Don’t hold back Dan, tell us how lazy he is

Here’s how dirty this story really is. There is an easy #metoo story here. It begins with Big Barda escaping to Earth and ends sometime after a female Furies finds her. You can tell that mostly in flashbacks, you can show how cool she is running away and give her more depth than just following her husband. You can show the escape of the Female Furies to come after them and make them at least come to terms with Barda and Scott, if not with each other, and you can keep everyone’s personality and do your #metoo story. It’s literally that easy.

At least the art isn’t that bad

Adriana Melo’s art for this problem is serviceable. She has some issues with forced perspective, and the placement of her characters within the paintings, but for the most part it serves the story adequately. The only thing I found really distracting was O’Reilly’s clothes. Melo does an excellent job of keeping the original Kirby designs, except for this one character. She looks like an extra from Shang-Chi Master of Kung Fu and that makes her look ridiculous. Milo is another artist who would be better off not inking her pencils. With the help of a professional, I think a lot of her perspective issues would have become less clear.

The Wrap Up With Hot Dog

I actually made my wife read this issue. She’s not much of a comic book reader other than the Ted Nayfeh or Roman Derg or Serena Valentino cases I throw at her. As far as the DC universe goes, it qualifies as regular. I read this issue and found it a nice little critique of the processions, and a weird critique of the glass ceiling policy. So, there’s your audience for this, women who don’t buy comics, don’t really read comics, and aren’t interested enough in comics to never recommend them.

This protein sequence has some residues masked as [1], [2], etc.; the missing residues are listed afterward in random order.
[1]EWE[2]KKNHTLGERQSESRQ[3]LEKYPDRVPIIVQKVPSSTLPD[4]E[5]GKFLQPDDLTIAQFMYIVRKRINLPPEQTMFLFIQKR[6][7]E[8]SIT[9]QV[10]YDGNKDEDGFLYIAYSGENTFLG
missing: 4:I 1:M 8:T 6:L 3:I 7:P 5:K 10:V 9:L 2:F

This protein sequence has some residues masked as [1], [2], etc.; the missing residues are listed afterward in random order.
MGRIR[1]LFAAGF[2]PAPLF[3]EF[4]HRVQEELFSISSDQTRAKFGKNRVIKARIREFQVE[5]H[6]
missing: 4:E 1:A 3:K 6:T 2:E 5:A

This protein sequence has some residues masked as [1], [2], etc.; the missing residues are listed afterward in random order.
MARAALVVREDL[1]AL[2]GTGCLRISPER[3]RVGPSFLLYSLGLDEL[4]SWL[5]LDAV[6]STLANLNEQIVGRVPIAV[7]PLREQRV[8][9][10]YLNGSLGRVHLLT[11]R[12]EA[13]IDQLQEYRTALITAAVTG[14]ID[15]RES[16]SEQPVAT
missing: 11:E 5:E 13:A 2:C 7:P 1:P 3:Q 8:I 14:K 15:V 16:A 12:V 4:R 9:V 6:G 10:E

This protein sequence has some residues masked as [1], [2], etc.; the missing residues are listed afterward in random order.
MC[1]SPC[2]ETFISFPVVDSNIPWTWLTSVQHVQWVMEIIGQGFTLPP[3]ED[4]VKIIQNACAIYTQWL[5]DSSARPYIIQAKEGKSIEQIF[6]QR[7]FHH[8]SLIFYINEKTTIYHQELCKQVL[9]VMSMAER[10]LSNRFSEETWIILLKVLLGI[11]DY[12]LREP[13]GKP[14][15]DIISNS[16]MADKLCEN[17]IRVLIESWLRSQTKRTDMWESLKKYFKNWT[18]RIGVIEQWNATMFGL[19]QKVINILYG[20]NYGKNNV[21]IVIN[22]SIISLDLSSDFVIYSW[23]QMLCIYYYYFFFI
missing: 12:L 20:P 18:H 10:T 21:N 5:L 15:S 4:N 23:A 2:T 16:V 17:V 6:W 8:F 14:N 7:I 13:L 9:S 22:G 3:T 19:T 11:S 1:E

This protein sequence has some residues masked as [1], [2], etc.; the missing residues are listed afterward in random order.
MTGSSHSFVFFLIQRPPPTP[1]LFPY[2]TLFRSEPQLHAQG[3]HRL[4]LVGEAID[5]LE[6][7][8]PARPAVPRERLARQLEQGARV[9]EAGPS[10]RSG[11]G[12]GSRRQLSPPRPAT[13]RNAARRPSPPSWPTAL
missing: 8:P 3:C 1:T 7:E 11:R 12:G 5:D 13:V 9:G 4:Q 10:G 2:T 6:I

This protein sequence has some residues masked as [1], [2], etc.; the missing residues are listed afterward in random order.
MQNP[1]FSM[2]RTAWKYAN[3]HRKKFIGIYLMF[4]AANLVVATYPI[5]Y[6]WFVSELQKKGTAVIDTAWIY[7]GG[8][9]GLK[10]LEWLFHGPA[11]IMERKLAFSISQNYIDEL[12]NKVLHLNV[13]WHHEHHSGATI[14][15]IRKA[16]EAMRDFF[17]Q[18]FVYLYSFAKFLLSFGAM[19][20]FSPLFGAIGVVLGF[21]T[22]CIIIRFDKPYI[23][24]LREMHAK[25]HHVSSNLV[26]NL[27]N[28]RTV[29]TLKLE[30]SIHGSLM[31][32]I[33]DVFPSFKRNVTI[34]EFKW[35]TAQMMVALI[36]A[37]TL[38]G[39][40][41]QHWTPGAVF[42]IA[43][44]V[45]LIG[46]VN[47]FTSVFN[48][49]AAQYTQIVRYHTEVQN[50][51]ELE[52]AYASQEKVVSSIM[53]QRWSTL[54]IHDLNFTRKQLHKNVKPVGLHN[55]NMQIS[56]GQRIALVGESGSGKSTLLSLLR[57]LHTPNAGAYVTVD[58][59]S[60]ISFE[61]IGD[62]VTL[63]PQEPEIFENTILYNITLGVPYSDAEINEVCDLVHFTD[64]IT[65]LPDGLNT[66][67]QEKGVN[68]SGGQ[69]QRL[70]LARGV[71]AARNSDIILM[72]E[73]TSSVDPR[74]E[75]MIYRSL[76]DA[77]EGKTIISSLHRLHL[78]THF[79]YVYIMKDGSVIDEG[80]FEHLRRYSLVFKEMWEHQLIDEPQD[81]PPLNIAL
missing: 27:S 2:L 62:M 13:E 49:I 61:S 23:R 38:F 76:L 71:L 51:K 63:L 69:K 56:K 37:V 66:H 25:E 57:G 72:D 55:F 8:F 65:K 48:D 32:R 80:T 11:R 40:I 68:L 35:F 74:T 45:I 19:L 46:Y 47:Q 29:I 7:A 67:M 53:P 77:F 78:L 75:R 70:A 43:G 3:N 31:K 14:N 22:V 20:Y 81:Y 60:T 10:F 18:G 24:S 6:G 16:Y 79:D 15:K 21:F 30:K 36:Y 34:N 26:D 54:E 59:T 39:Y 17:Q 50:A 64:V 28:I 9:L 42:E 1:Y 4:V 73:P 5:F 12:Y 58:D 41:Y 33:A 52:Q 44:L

But it sparked a conversation when I wondered why I was so upset [easyazon_link identifier=”B07L49PRP4″ locale=”US” tag=”boundingintocomics-20″]Female Rage #1[/easyazon_link], and I’ll use the same illustration I used with it. Fans of any work of serial fantasy have reasonable expectations about how the characters will act and react. James Bond will always make fun of him, bad guys will always talk about him. Superman will always be the big blue scout. He will always stand up for truth, justice, and the American way. He’s not a dead father and never will be, which is why Man of Steel failed. You’ve seen the movie, you get it.

To paraphrase a metaphor from mah boi Zack; When you write established comics and long-running novels, you are not an artist. You are a hot dog seller. There are many toppings and seasonings you can use to make hot dogs, but it’s best if your end result is a sausage. These are not your characters. You are responsible for the intellectual property rights of the company. If you want to serve up a plate of spaghetti, get out of the hot dog shop. That’s what Image and the massive group of independent comedy companies do. Go into character writing without nearly 50 years of backstory and characterization and you won’t have to worry about writing a story that requires some research. It is not difficult to understand this concept.

Comic Book Review: Female Furies #1

Positives

  • Mostly a great job honoring Kirby’s designs.
  • The artwork serves the story.
  • Good idea for a story.

Negatives

  • The story idea is poorly executed
  • Don’t search for characters.
  • Art has perspective issues.

2.5Final total

Reader Rating:5 votes)

2.1